Safe Haskell  Safe 

Language  Haskell2010 
Synopsis
 data Array i e
 array :: Ix i => (i, i) > [(i, e)] > Array i e
 bounds :: Array i e > (i, i)
 indices :: Ix i => Array i e > [i]
 assocs :: Ix i => Array i e > [(i, e)]
 (//) :: Ix i => Array i e > [(i, e)] > Array i e
 accum :: Ix i => (e > a > e) > Array i e > [(i, a)] > Array i e
 ixmap :: (Ix i, Ix j) => (i, i) > (i > j) > Array j e > Array i e
Documentation
The type of immutable nonstrict (boxed) arrays
with indices in i
and elements in e
.
Instances
NFData2 Array  Since: deepseq1.4.3.0 
Defined in Control.DeepSeq  
Functor (Array i)  Since: base2.1 
Foldable (Array i)  Since: base4.8.0.0 
Defined in Data.Foldable fold :: Monoid m => Array i m > m # foldMap :: Monoid m => (a > m) > Array i a > m # foldr :: (a > b > b) > b > Array i a > b # foldr' :: (a > b > b) > b > Array i a > b # foldl :: (b > a > b) > b > Array i a > b # foldl' :: (b > a > b) > b > Array i a > b # foldr1 :: (a > a > a) > Array i a > a # foldl1 :: (a > a > a) > Array i a > a # elem :: Eq a => a > Array i a > Bool # maximum :: Ord a => Array i a > a # minimum :: Ord a => Array i a > a #  
Ix i => Traversable (Array i)  Since: base2.1 
NFData a => NFData1 (Array a)  Since: deepseq1.4.3.0 
Defined in Control.DeepSeq  
(Ix i, Eq e) => Eq (Array i e)  Since: base2.1 
(Data a, Data b, Ix a) => Data (Array a b)  Since: base4.8.0.0 
Defined in Data.Data gfoldl :: (forall d b0. Data d => c (d > b0) > d > c b0) > (forall g. g > c g) > Array a b > c (Array a b) # gunfold :: (forall b0 r. Data b0 => c (b0 > r) > c r) > (forall r. r > c r) > Constr > c (Array a b) # toConstr :: Array a b > Constr # dataTypeOf :: Array a b > DataType # dataCast1 :: Typeable t => (forall d. Data d => c (t d)) > Maybe (c (Array a b)) # dataCast2 :: Typeable t => (forall d e. (Data d, Data e) => c (t d e)) > Maybe (c (Array a b)) # gmapT :: (forall b0. Data b0 => b0 > b0) > Array a b > Array a b # gmapQl :: (r > r' > r) > r > (forall d. Data d => d > r') > Array a b > r # gmapQr :: (r' > r > r) > r > (forall d. Data d => d > r') > Array a b > r # gmapQ :: (forall d. Data d => d > u) > Array a b > [u] # gmapQi :: Int > (forall d. Data d => d > u) > Array a b > u # gmapM :: Monad m => (forall d. Data d => d > m d) > Array a b > m (Array a b) # gmapMp :: MonadPlus m => (forall d. Data d => d > m d) > Array a b > m (Array a b) # gmapMo :: MonadPlus m => (forall d. Data d => d > m d) > Array a b > m (Array a b) #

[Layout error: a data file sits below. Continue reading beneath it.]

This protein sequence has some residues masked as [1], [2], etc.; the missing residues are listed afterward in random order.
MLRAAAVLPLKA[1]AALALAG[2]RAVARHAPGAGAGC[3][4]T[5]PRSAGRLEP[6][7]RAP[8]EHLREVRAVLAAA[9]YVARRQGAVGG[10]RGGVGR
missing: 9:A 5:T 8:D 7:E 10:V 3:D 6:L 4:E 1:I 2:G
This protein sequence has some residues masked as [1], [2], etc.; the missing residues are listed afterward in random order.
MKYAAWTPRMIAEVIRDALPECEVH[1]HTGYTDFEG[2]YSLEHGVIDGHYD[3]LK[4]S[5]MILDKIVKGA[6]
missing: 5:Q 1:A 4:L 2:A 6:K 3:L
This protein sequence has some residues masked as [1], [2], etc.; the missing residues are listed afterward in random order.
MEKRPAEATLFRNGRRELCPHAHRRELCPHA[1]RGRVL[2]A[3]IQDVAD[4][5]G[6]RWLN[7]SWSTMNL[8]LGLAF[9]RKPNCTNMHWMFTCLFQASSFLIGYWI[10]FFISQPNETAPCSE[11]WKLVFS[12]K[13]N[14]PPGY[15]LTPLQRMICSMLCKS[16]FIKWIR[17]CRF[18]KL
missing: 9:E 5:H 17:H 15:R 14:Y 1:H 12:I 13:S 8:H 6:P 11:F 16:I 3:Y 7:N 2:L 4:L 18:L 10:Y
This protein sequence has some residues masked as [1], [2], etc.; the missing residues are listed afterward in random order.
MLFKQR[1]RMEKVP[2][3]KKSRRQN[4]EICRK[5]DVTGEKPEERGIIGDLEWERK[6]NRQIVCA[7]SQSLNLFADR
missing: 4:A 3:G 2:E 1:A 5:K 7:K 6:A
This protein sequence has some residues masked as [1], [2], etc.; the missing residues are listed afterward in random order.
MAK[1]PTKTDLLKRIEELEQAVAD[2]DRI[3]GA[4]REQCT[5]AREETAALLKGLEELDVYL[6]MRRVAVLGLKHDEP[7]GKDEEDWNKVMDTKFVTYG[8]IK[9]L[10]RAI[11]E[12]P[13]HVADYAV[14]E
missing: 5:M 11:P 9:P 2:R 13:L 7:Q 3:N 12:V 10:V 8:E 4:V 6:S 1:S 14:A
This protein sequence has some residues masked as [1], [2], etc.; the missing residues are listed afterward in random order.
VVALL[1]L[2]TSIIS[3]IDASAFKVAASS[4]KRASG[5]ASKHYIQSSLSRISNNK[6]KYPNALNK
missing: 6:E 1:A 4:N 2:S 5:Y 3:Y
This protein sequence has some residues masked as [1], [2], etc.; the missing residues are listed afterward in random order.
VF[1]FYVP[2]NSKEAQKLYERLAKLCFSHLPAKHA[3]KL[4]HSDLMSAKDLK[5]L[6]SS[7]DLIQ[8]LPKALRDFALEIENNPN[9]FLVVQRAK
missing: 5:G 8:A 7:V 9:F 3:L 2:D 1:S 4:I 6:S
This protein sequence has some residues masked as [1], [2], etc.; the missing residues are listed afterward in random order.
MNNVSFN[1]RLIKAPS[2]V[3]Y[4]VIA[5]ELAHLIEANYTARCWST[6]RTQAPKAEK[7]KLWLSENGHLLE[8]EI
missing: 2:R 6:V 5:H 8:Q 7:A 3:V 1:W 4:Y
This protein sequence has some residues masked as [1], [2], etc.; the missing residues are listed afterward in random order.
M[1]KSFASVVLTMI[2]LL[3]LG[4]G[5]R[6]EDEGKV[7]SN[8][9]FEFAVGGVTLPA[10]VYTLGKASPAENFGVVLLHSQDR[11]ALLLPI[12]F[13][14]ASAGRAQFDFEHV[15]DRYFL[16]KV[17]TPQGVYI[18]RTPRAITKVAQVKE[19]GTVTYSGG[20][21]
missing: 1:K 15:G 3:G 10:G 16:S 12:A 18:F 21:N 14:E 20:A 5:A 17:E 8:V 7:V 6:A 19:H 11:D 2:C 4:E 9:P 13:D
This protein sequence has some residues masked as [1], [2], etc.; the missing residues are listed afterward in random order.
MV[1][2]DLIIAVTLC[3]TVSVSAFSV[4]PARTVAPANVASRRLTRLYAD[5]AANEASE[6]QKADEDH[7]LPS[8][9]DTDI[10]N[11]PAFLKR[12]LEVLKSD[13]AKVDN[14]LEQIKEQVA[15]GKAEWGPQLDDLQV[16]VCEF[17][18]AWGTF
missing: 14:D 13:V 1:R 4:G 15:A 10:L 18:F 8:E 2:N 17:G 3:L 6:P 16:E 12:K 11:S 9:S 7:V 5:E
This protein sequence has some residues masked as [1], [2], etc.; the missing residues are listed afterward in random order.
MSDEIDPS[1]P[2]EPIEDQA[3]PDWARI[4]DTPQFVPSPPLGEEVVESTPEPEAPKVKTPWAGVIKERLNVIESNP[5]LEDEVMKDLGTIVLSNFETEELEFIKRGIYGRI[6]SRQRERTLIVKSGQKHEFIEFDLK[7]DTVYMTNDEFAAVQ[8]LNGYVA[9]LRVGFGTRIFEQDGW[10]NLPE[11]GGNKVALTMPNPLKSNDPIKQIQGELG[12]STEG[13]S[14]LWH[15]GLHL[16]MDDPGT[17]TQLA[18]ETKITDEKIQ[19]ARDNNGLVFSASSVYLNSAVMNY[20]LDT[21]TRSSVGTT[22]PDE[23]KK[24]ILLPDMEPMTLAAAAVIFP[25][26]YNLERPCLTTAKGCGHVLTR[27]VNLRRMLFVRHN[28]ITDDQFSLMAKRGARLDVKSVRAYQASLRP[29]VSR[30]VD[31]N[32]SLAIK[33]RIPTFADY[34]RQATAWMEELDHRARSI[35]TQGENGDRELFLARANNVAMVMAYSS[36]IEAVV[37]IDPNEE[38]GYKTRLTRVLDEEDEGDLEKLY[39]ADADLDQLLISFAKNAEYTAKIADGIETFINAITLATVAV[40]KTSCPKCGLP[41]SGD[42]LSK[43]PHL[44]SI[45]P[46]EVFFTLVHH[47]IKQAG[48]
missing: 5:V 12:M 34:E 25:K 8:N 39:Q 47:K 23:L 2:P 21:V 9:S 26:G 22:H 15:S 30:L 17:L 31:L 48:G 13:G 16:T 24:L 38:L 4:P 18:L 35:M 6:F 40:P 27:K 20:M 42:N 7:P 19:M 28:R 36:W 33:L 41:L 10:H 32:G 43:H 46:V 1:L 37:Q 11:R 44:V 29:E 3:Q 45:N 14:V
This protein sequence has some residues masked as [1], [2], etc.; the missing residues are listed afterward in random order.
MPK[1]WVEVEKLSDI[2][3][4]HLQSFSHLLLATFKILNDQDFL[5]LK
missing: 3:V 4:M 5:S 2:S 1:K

(Ix i, Ord e) => Ord (Array i e)  Since: base2.1 
Defined in GHC.Arr  
(Ix a, Read a, Read b) => Read (Array a b)  Since: base2.1 
(Ix a, Show a, Show b) => Show (Array a b)  Since: base2.1 
(NFData a, NFData b) => NFData (Array a b)  
Defined in Control.DeepSeq  
Ix i => Ixed (Array i e)  arr 
Defined in Control.Lens.At  
(Ix i, i ~ j) => Each (Array i a) (Array j b) a b 

type Index (Array i e)  
Defined in Control.Lens.At  
type IxValue (Array i e)  
Defined in Control.Lens.At 
:: Ix i  
=> (i, i)  a pair of bounds, each of the index type of the array. These bounds are the lowest and highest indices in the array, in that order. For example, a oneorigin vector of length '10' has bounds '(1,10)', and a oneorigin '10' by '10' matrix has bounds '((1,1),(10,10))'. 
> [(i, e)]  a list of associations of the form
(index, value). Typically, this list will
be expressed as a comprehension. An
association '(i, x)' defines the value of
the array at index 
> Array i e 
Construct an array with the specified bounds and containing values for given indices within these bounds.
The array is undefined (i.e. bottom) if any index in the list is out of bounds. The Haskell 2010 Report further specifies that if any two associations in the list have the same index, the value at that index is undefined (i.e. bottom). However in GHC's implementation, the value at such an index is the value part of the last association with that index in the list.
Because the indices must be checked for these errors, array
is
strict in the bounds argument and in the indices of the association
list, but nonstrict in the values. Thus, recurrences such as the
following are possible:
a = array (1,100) ((1,1) : [(i, i * a!(i1))  i < [2..100]])
Not every index within the bounds of the array need appear in the association list, but the values associated with indices that do not appear will be undefined (i.e. bottom).
If, in any dimension, the lower bound is greater than the upper bound,
then the array is legal, but empty. Indexing an empty array always
gives an arraybounds error, but bounds
still yields the bounds
with which the array was constructed.
(//) :: Ix i => Array i e > [(i, e)] > Array i e infixl 9 #
Constructs an array identical to the first argument except that it has
been updated by the associations in the right argument.
For example, if m
is a 1origin, n
by n
matrix, then
m//[((i,i), 0)  i < [1..n]]
is the same matrix, except with the diagonal zeroed.
Repeated indices in the association list are handled as for array
:
Haskell 2010 specifies that the resulting array is undefined (i.e. bottom),
but GHC's implementation uses the last association for each index.
accum :: Ix i => (e > a > e) > Array i e > [(i, a)] > Array i e #
takes an array and an association list and accumulates
pairs from the list into the array with the accumulating function accum
ff
.
Thus accumArray
can be defined using accum
:
accumArray f z b = accum f (array b [(i, z)  i < range b])